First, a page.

British economist A.W. Phillips found that, over a span of 96 years, periods of unemployment below the natural rate tended to coincide with periods of rapidly rising wages, hence prices. Although the U.S. experience of the 1960s fitted the Phillips hypothesis fairly well, by the 1970s unemployment and inflation were both rising. Has the structure of the U.S. economy changed in such a way that prices and wages now respond more sluggishly to unemployment?
In fact, the traditional Phillips hypothesis fails to explain our recent experience because it assumes that expectations about future prices do not change. At the natural rate of unemployment, and in the absence of inflation, competition in the market will tend to raise money wages in step with the increase in labor productivity — about two per cent a year in the U.S. But suppose the unemployment rate falls, creating a tight labor market that forces firms to bid up anticipated real wages faster than the two per cent increase in labor productivity.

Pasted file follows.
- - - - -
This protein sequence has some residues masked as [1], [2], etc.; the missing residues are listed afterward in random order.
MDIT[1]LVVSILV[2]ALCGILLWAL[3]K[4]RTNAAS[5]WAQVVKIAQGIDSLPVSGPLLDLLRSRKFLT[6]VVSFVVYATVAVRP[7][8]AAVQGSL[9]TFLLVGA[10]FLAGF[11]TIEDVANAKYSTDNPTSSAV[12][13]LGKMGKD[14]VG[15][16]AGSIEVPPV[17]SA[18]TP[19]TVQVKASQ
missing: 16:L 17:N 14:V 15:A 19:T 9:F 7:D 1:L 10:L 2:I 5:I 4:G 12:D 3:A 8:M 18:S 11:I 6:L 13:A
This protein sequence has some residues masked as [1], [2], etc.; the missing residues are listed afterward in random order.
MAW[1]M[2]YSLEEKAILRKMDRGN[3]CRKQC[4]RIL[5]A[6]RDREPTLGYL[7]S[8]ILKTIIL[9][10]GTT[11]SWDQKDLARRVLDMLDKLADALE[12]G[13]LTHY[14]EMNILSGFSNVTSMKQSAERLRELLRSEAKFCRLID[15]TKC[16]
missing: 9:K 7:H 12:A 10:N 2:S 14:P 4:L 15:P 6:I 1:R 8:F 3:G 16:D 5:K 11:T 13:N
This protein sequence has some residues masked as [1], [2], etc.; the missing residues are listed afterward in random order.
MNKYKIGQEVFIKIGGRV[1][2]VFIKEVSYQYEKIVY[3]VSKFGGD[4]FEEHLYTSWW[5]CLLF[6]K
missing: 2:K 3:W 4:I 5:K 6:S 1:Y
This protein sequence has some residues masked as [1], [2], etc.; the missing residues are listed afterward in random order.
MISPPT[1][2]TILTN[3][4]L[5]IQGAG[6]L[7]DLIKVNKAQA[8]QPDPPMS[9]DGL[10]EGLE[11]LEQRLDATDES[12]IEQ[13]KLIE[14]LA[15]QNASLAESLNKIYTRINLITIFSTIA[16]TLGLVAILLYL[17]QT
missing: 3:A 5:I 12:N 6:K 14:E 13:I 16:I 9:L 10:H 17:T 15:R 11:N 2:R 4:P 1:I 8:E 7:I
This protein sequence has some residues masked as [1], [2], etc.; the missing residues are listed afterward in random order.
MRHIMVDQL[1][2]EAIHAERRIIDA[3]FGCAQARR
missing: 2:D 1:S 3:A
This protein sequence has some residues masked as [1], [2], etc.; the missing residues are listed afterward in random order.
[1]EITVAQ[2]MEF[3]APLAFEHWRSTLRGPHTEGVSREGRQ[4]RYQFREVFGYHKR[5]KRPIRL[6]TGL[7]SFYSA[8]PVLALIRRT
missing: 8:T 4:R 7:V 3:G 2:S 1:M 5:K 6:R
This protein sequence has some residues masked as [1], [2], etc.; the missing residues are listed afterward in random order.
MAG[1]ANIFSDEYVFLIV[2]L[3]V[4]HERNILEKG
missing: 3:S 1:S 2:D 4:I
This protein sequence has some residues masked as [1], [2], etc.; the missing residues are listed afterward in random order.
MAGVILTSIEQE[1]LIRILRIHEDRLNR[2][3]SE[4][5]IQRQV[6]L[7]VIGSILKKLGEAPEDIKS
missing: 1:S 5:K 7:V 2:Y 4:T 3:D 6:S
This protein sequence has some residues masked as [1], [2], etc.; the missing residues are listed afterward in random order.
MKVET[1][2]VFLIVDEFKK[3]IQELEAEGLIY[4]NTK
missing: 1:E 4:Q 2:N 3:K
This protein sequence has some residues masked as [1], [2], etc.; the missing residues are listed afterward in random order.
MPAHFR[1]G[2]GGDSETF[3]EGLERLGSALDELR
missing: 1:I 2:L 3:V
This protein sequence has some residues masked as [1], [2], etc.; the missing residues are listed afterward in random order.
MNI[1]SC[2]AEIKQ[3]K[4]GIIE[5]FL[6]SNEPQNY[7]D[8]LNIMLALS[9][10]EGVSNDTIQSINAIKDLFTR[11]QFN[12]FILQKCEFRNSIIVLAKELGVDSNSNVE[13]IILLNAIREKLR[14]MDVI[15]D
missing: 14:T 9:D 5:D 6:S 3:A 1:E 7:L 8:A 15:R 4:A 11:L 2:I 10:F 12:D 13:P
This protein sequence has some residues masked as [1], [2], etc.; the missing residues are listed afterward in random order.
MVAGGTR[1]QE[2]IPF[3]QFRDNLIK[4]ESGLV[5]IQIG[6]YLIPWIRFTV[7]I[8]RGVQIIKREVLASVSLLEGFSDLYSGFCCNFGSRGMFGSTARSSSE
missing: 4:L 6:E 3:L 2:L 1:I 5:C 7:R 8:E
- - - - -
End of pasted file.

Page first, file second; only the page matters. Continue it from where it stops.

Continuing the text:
If anticipated real wages are bid up seven per cent, money wages will also rise by seven per cent, in the absence of prior inflation, leading to a five per cent increase in unit labor costs, hence a five per cent increase in prices. Market participants will then adjust their price expectations to a five per cent price inflation. Even if unemployment subsequently returns to the natural rate, money wages will still rise five per cent (in anticipation of continued five per cent inflation) on top of the two per cent increase in real wages corresponding to the increase in labor productivity.
What remains unchanged is the tradeoff between anticipated changes in real wages and unemployment, rather than between changes in money wages and unemployment, as the traditional Phillips hypothesis supposed. In the context of this revised tradeoff, demand factors explain wage and price inflation as well in the 1970s as they did in previous decades. The recessions of 1970 and 1974 did not follow the pattern of earlier recessions in reducing inflation to acceptable levels merely because the rapidly accelerating inflation of the late 1960s and early 1970s had created an acute inflationary psychology.